Recently I came across a new state-sponsored book, “Coastline of Gujarat: A Study on Ecology and Development Potential of Beaches”. About the beach next to Dwarka, this is what it says: “Religious waste like flowers, coconut shells and cloth is dumped at the confluence of River Gomati and the sea. Plastic waste is also generated out of eatables sold by vendors. These are dumped into the sea at various locations. Waste collectors find the coastal areas convenient to dump the city waste.” Further: “Fishing communities generate waste such as stale fishes and household waste from their day-to-day activities and this is either directly disposed of in the sea or dumped near the sea shore. Torn and unusable fishing nets are also discarded into the sea.” About the coastline off Somnath, it says: “Different types of waste routinely get discarded by vendors and tourists alike, causing immense cleanliness problems. No proper arrangements exist for their disposal. Horse and camel riding leads to lot of congestion and animal excreta on the beach. Most of the tourist activity is concentrated within a small stretch of the beach close to the temple entrance. There is heavy overcrowding and the waste is disposed of in this narrow stretch and is spread by the wind and the waves across the entire beach.”
The book, published by Gujarat Ecology Commission (GEC), also suggests that unrestricted industrial activity has adversely affected the beaches. The beach at Gopnath, for instance, is a victim of the Alang ship-breaking yard, situated next to it. The waste that reaches Gopnath, also a religious spot in Saurashtra, includes “thermocol, rusted iron and steel and other harmful remains from the ship.” The beach at Mithapur, again in Saurashtra, has been victim of “Tata Salt and Chemical Works, one of the largest salt manufacturing units in the Gulf of Kutch. Such units pose a few environmental concerns for the coast. In June 2001, about a lakh mangrove trees died due to leakage of brine water from the pipe of Tata Chemicals Ltd near Poshitra. This was the first important case officially recorded against damage on such a scale.” Nothing has changed thereafter.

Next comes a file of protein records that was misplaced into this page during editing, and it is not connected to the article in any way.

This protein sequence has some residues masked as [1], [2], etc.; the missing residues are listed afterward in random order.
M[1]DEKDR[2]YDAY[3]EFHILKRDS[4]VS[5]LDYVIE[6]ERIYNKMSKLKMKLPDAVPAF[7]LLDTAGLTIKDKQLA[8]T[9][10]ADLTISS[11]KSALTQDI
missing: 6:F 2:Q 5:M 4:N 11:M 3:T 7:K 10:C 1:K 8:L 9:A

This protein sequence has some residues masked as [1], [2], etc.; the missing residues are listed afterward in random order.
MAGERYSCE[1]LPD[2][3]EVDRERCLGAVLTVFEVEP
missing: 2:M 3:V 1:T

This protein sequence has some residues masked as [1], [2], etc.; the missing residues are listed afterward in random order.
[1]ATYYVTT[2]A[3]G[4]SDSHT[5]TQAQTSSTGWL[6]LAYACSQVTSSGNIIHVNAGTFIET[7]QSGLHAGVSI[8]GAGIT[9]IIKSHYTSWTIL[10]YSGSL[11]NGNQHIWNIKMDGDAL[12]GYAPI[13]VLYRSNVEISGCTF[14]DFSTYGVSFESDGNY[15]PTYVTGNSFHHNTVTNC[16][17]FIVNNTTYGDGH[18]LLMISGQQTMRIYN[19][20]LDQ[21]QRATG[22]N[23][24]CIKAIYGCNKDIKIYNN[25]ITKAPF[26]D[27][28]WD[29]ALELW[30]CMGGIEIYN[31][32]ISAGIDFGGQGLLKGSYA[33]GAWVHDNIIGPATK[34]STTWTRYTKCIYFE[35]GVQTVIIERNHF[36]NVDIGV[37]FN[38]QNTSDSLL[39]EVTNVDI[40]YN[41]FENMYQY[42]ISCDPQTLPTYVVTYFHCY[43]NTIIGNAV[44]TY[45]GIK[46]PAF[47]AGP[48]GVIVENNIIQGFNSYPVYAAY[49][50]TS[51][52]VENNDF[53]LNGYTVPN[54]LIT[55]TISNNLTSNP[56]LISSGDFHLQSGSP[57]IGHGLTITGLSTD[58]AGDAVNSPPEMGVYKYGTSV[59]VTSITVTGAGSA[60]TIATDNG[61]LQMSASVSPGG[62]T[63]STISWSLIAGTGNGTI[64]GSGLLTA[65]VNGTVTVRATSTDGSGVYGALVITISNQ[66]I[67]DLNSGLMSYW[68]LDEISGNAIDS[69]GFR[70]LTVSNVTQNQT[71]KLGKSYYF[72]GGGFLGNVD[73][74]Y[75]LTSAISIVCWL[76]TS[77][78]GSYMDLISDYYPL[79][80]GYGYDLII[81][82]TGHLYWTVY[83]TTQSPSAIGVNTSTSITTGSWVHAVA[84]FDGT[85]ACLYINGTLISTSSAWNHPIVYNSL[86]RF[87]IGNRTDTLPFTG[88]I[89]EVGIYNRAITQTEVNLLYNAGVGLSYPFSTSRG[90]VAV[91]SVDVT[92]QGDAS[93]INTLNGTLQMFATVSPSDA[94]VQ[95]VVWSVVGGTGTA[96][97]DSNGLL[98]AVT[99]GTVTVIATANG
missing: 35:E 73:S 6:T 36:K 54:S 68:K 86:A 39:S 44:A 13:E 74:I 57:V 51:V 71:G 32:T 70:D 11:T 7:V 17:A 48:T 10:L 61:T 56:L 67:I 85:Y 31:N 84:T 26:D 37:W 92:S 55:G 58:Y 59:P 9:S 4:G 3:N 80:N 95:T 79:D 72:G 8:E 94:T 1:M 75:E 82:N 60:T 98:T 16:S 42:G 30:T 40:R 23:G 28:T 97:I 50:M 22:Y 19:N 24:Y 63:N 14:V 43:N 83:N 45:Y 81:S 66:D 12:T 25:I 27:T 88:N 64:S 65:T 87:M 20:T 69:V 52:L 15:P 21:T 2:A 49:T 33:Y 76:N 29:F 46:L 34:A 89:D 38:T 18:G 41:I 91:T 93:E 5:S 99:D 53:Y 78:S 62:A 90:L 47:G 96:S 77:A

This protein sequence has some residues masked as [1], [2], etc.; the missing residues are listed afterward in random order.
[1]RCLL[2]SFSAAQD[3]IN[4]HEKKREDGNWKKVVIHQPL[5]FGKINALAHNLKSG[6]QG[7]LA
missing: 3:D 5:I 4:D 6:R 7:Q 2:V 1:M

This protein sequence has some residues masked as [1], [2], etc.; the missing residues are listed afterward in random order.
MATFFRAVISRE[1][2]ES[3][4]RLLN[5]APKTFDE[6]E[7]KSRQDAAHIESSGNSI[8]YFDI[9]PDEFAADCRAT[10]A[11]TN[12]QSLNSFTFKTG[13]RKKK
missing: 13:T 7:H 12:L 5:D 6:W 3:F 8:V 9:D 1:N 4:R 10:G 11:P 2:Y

A yet-to-be-published “State of Environment Report” notices “mangrove depletion” as the main reason for salinity ingress along the coastline of Mundra and Abdasa of Kutch district. “These mangroves were cleared for industrial expansion”, it says, adding, at other places as well, industrial pollution became the “major reason for salinity ingress.” Another reason mentioned for salinity ingress relates to mining and quarrying of limestone deposits, which had long acted as barriers between sea water and underground sweet water along Saurashtra coast, thanks to Gujarat government granting “mining lease and license to several mining companies.” The report admits, “Gujarat comes next to only West Bengal in the total extent of coastal salt affected soils. It comes to 59 per cent of the reported salt affected area in the state and 21 per cent of the total coastal salinity of the country.” True, there are pristine beaches like Ahmedpur-Mandvi, but it is so close to Diu that none cares to visit it. The GEC report mentions that there is no provision here for drinking water, changing rooms, and toilets”, nor are there any “dustbins.”